Apple Unveils Budget Product Makeovers

by Matt Klassen on March 20, 2014

Apple has long been seen as a purveyor of pricey products, an empire built on a foundation of elitism and no compromises. While such a persona served the company well in the early days of the smartphone, where anyone who was anyone needed to have an iPhone in their hand, the Cupertino tech giant has struggled of late to match such initial success with its ongoing reputation.

The reasons behind Apple’s fading glory are simple: First, the company’s products are no longer elite, in fact they’re so commonplace as to be blasé and boring. Second, the company has yet to once again significantly alter any aspect of the mobile world, leading many to consider Apple part of a bygone mobile era. Finally, Apple has been reluctant to change, as when any successful company hits stagnation there is an unwillingness to do things differently.

But lo and behold, it looks like Apple is finally trying to change its elitist persona; at least at a rate the company is comfortable with, rebranding and re-pricing its budget iPhone 5C line-up and older model iPads in an attempt to reach the lower end of the mobile market…at least in the developed world.

Now when I say budget, please don’t think that Apple is attempting to compete with anything that is actually in the budget smartphone market. Apple isn’t trying to reach the masses with its new pricing strategy, its just trying to reach those who want an Apple product but don’t want to pay an Apple price to get it.

Apple is reportedly listing a newly revamped 8GB iPhone 5c inFranceand theUKfor just over US$700, while UK carrier O2 is charging $680 for the phone off contract, $100 less than its 16GB older brother. Meanwhile, the device formerly known as the iPad 4, now the “iPad with Retina Display,” has had its price slashed, the 16GB version now available for $400 Wi-Fi only or $530 with network access.

As mentioned, the newly re-priced products are being made available across Europe, but won’t see any distribution inNorth Americabecause, as Apple explains, there simply is no need. Instead, the company is once again trying to extend its reach into foreign markets, something the iPhone 5c was initially tasked with, but which failed miserably at its former price point. By lowering the price on its ‘budget’ phone, Apple is hoping to draw in customers who want an Apple product, but who don’t really care about specifications or features.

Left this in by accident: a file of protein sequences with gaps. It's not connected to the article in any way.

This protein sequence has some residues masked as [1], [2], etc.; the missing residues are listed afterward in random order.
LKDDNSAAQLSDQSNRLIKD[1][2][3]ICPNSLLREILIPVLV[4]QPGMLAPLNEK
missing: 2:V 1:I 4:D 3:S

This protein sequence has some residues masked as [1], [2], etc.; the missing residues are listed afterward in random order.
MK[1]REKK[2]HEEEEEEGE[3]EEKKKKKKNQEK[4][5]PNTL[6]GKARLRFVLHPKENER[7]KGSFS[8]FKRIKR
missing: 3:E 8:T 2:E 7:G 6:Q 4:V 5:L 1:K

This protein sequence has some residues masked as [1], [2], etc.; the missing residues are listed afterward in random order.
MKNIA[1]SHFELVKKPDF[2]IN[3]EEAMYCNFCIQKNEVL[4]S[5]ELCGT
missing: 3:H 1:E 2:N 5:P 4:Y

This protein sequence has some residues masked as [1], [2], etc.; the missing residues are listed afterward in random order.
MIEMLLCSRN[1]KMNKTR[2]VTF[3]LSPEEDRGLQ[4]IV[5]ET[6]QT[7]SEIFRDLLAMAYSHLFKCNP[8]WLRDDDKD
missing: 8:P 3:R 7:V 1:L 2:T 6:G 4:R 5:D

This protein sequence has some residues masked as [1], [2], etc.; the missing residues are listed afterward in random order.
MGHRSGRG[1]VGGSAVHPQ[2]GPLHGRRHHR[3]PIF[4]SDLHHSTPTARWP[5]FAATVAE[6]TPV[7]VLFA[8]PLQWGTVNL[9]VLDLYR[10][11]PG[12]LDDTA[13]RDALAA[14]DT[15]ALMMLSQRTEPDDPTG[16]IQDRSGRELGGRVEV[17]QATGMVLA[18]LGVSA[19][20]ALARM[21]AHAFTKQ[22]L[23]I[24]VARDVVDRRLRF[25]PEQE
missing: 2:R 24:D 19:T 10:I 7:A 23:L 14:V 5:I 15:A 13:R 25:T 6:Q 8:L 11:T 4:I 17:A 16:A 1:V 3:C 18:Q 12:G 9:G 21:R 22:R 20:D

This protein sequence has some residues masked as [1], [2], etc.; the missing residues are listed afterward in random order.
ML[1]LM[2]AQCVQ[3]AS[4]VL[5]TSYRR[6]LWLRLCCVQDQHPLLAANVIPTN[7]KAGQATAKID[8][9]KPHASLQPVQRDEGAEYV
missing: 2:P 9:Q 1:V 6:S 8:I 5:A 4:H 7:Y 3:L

“I don’t think people are looking at the specs when it comes to the [8-GB] iPhone 5c,” Jeff Orr, a senior practice director at ABI Research, told the E-Commerce Times. “They’ll still buy it based on the appeal of the brand. This is a device that can appeal to people who perhaps thought the 5c with 16 or 32 GB was not low-cost enough for them.”

Further, by reviving the iPad 4 Apple is trying to give consumers a long term affordably solution, one clearly geared at larger corporate clients and the education sector, markets where device turnover is low and companies want tried and tested products.

In the end, while Apple thinks its offering budget alternatives, there is really nothing budget about anything Apple has done here. It’s simply slapped a slightly re-priced package on both current and antiquated products in hopes that someone somewhere might finally think its time to join the Apple ranks.

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Written by: Matt Klassen. www.digitcom.ca. Follow TheTelecomBlog.com by: RSS, Twitter, Facebook, or YouTube.

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